Java script syntax for below updated 4 questions

abs of the result is prime or not. You will return an object with the result as the key and true/false as the value That means that in lab1.test.js, running lab1.questionOne([5, 3, 10]) would return {18: false, 2: true, 93: false}. (please note that when you console.log the return value it will have quotes around the keys, that is fine like so: {’18’: false, ‘2’: true, ’93’: false} is the same as:{18: false, 2: true, 93: false}
If an empty array is passed in or if the function is called without any input parameters, just return an empty object. You do not have to worry about dealing with different data types passed in. You can assume only arrays with numbers as elements and empty arrays will be passed in to your function (we get to type checking and error handling in lecture 2)
To test this function, you will log the result of 5 calls to lab1.questionOne([x, y, z]) with different inputs, like so:
console.log(lab1.questionOne([5, 3, 10]));
//returns and outputs: {’18’: false, ‘2’: true, ’93’: false}console.log(lab1.questionOne([2])); // returns and outputs: {‘3’: true} console.log(lab1.questionOne([])); // returns and outputs: {}console.log(lab1.questionOne()); // returns and outputs: {}questionTwo(arr);This function will return a new array that contains no duplicated values.
Note: ‘1’ and 1 are not considered the same value.
If an empty array is passed in, just return an empty array[]. You do not have to worry about dealing with different data types passed in. You can assume only arrays are passed in. In the arrays, numbers and strings are the only element types that are contained (we get to type checking and error handling in lecture 2).
To test this function, you will log the result of 5 calls to lab1.questionTwo([x, y, z]) with different inputs, like so:
console.log(lab1.questionTwo([1, 1, 1, 1, 1, 1]));
//returns and outputs: [1]console.log(lab1.questionTwo([1, ‘1’, 1, ‘1’, 2])); // returns and outputs: [1, ‘1’, 2] console.log(lab1.questionTwo([3, ‘a’, ‘b’, 3, ‘1’])); // returns and outputs: [3, ‘a’, ‘b’, ‘1’]console.log(lab1.questionTwo([])); //returns and outputs: []questionThree(arr)This function will take in an array of strings and you will be finding the anagrams of each other. You will create an object that contains the sorted word as the key, and the value will be an array of the strings that match those exact letters. You will return an object whose values are greater than 1 (meaning, there are anagrams that are grouped together). If all values in the object only have a length 1, return an empty object.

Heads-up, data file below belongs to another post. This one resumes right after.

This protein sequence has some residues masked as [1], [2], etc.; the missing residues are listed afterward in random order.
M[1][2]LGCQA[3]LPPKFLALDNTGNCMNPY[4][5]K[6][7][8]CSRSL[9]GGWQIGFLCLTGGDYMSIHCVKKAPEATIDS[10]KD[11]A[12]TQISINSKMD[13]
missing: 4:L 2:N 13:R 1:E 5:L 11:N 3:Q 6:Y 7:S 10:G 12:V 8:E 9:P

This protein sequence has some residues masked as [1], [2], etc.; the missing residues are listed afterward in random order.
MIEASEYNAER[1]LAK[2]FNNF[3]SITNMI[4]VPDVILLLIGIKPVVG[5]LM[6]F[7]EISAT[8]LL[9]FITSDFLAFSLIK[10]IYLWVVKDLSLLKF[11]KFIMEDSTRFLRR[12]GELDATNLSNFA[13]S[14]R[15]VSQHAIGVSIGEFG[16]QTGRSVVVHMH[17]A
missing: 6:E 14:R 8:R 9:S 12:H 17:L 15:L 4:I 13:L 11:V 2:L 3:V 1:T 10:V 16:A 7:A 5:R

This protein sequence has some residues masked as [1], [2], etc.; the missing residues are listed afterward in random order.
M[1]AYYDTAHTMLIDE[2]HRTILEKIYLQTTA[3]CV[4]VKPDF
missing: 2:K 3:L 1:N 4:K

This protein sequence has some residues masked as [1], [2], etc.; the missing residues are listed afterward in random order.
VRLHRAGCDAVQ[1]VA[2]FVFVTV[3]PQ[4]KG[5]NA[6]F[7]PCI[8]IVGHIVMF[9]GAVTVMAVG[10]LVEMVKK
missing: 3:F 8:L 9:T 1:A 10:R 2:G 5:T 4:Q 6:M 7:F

Note: If the array contains the same words, ie. [“foo”, “foo”], consider foo to one, meaning you have to check the value to see if the array already contains the string.
If an empty array is passed in, just return an empty object. You do not have to worry about dealing with different data types passed in. You can assume only an array of strings or an empty array will be passed in to your function (we get to type checking and error handling in lecture 2).
To test this function, you will log the result of 5 calls to lab1.questionThree(str) with different inputs, like so:
console.log(lab1.questionThree([“cat”, “act”, “foo”, “bar”]));
// returns and outputs: { act: [“cat”, “act”] }console.log(lab1.questionThree([“race”, “care”, “foo”, “foo”, “foo”]));// returns and outputs: { acer: [“race”, “care”] } console.log(lab1.questionThree([“foo”, “bar”, “test”, “Patrick”, “Hill”]));// returns and outputs: {}console.log(lab1.questionThree([])); // returns and outputs: {}questionFour(num1, num2, num3)This function will take three number inputs and for each input, you will calculate the factorials for each input, add all the results up and divide it by the average of the 3 original inputs. You can assume that all input parameters will be supplied (none missing) and that they will all be numbers. You will return the Math.floor of the final result.
Note: We will not be testing any values that are imaginary, you can assume that the values we will be testing with will return a number.
To test this function, you will log the result of 5 calls to lab1.questionFour(num1, num2, num3) with different inputs, like so:
console.log(lab1.questionFour(1, 3, 2));
//returns and outputs: 4console.log(lab1.questionFour(2, 5, 6));
//returns and outputs: 194 RequirementsYou will have to write each function
You must submit all files, zipped up, not contained in any folders
You must not use any npm dependenices in this lab